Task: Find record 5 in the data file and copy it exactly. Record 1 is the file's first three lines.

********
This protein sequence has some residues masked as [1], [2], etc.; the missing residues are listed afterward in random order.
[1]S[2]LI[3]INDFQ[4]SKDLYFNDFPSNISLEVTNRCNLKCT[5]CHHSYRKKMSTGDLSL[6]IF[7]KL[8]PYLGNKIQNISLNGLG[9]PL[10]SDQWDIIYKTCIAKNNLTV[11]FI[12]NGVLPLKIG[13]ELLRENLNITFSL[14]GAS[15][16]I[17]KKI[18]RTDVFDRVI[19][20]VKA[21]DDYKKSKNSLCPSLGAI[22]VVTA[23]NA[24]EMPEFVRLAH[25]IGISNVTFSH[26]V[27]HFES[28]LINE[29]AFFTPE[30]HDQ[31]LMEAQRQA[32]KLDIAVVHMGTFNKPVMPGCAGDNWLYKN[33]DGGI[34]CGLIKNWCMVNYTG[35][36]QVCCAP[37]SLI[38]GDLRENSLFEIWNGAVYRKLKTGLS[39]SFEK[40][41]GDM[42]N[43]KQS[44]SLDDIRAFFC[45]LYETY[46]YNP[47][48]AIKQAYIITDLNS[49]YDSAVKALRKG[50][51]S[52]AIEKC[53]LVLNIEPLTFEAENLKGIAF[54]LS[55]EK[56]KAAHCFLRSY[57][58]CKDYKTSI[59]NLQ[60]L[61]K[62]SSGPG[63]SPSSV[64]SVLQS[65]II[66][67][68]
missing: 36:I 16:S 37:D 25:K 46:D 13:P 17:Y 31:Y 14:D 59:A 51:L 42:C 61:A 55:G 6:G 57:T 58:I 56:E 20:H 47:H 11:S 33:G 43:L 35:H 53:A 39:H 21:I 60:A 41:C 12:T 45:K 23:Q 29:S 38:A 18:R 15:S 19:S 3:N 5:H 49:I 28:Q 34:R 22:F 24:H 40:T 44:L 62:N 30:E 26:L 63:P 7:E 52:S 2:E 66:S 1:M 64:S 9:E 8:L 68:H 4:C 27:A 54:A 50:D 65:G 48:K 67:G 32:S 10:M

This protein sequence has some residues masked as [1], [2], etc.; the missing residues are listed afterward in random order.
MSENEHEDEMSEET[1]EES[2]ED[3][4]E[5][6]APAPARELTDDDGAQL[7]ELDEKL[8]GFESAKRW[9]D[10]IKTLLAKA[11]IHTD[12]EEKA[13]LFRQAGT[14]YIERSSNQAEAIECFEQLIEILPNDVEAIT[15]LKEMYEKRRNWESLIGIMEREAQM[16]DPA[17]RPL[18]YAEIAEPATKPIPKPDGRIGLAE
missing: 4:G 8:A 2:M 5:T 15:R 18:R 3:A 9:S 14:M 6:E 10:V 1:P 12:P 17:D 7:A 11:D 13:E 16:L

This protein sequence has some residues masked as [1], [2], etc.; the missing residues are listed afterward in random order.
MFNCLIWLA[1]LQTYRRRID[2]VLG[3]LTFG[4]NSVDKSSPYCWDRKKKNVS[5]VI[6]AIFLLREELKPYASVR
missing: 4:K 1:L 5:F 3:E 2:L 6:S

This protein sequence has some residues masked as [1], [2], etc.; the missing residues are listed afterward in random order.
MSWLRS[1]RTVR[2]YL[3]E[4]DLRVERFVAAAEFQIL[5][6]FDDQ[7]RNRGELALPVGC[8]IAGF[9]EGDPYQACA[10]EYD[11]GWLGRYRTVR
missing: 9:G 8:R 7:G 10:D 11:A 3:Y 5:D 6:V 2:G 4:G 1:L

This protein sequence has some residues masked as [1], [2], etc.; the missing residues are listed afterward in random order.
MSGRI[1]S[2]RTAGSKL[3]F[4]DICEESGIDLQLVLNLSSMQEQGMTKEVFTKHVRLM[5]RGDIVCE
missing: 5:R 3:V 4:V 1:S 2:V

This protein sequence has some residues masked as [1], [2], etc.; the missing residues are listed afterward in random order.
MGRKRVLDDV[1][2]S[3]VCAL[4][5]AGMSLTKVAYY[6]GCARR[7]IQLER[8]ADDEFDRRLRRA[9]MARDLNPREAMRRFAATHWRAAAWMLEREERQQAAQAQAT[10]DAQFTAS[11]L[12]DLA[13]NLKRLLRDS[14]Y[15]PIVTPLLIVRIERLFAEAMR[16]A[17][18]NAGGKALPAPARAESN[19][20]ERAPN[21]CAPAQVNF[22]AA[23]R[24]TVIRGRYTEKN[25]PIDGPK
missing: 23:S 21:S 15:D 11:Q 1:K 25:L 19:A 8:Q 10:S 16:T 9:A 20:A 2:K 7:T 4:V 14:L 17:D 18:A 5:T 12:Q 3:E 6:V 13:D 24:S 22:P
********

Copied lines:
This protein sequence has some residues masked as [1], [2], etc.; the missing residues are listed afterward in random order.
MSGRI[1]S[2]RTAGSKL[3]F[4]DICEESGIDLQLVLNLSSMQEQGMTKEVFTKHVRLM[5]RGDIVCE
missing: 5:R 3:V 4:V 1:S 2:V